It’s a Brand-New Year: Time to Update Your Will?

The new year is a good time to make sure your household affairs are in good order. Revisiting your estate planning documents should be on your list if it’s been more than three years since you updated them or if you’ve experienced significant life changes. 

How Often to Update a Will and Other Estate Planning Documents 

We recommend reviewing your estate plan every three to five years to make sure your plan still works for you. For many people, there won’t be any changes to make other than ensuring that documents like Power of Attorney (POA) forms and advanced directives for healthcare are updated. Having these documents up to date makes them more easily accepted when they’re needed by financial institutions and health care authorities. Sometimes banks, for example, will decline to accept old forms. 

Life Changes that Warrant Updating an Estate Plan 

A lot of things can affect your estate planning, such as changes in tax law, your financial situation, and your family situation. Having a meeting with your estate attorney gives you an opportunity to describe any developments since your last meeting. 

Common reasons to revisit a Will or estate plan include: 

  • You’ve moved from one state to another. If your Will was valid in the state where it was created, it should be recognized as valid by any other state where you later become a resident. However, due to differences in local laws, trying to probate and administer an out-of-state Will may not go seamlessly. Therefore, the general advice is to seek an estate planning attorney in the new state of residence to update your Will, Power of Attorney and Health Care agency type documents so that they will work as efficiently as possible in the new state.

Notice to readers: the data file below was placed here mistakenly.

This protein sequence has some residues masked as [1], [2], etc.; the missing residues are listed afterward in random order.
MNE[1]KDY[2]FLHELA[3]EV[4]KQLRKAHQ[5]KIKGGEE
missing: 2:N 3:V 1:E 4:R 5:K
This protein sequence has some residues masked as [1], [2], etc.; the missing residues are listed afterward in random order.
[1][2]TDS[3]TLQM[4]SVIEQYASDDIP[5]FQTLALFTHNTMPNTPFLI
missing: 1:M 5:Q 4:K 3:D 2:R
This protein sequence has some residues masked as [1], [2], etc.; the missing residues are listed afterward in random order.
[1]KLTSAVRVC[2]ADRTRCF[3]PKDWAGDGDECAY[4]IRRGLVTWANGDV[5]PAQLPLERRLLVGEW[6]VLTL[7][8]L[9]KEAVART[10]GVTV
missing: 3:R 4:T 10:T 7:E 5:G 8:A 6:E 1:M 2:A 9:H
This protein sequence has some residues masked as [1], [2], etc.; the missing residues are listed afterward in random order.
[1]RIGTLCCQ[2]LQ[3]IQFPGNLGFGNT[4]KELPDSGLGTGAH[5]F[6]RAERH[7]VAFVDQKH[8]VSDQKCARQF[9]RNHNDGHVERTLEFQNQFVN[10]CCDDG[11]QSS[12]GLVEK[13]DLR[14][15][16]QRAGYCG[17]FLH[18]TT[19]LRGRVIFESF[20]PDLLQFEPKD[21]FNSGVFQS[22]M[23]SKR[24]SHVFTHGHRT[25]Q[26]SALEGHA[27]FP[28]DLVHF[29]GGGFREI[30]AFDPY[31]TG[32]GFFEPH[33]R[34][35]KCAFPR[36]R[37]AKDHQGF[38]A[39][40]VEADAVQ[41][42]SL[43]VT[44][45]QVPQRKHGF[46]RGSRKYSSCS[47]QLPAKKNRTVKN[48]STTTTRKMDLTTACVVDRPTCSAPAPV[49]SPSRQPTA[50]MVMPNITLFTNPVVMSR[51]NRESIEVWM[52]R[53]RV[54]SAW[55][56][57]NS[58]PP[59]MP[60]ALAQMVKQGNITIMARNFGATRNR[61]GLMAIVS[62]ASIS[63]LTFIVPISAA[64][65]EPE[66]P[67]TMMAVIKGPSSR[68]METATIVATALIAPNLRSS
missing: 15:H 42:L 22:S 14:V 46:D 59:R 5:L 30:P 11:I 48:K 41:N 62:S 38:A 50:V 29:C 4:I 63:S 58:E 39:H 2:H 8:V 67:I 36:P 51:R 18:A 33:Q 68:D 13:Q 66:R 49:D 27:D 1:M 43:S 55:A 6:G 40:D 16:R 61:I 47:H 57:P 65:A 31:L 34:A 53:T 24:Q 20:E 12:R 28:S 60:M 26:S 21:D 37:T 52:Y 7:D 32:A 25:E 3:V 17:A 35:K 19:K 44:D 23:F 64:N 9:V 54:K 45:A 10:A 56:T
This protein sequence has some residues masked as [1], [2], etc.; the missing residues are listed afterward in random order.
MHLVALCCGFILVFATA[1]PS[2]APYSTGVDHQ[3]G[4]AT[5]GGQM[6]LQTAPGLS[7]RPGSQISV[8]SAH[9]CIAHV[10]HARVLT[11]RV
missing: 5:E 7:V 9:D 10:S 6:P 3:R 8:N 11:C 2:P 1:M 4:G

• Your family situation has changed. Changes in marital status, such as marriage, divorce, or widowhood, warrant updating an estate plan. This is especially true if you’re now in a blended family situation. Nontraditional families and those with special needs or beneficiaries with disabilities also want to make sure that their estate planning documents have kept up with changes in their family situation. 
  • Your health has changed. If you’ve received a health diagnosis that may signal incapacitation at some point, you may want to consider estate planning instruments that can give you greater peace of mind, such as a revocable living trust. 

These are just a few reasons that it’s a good idea to take a fresh look at your estate plan this year. For a complimentary estate planning consultation or for assistance with updating your current estate planning documents, contact Morgan & DiSalvo at 678-720-0750. 

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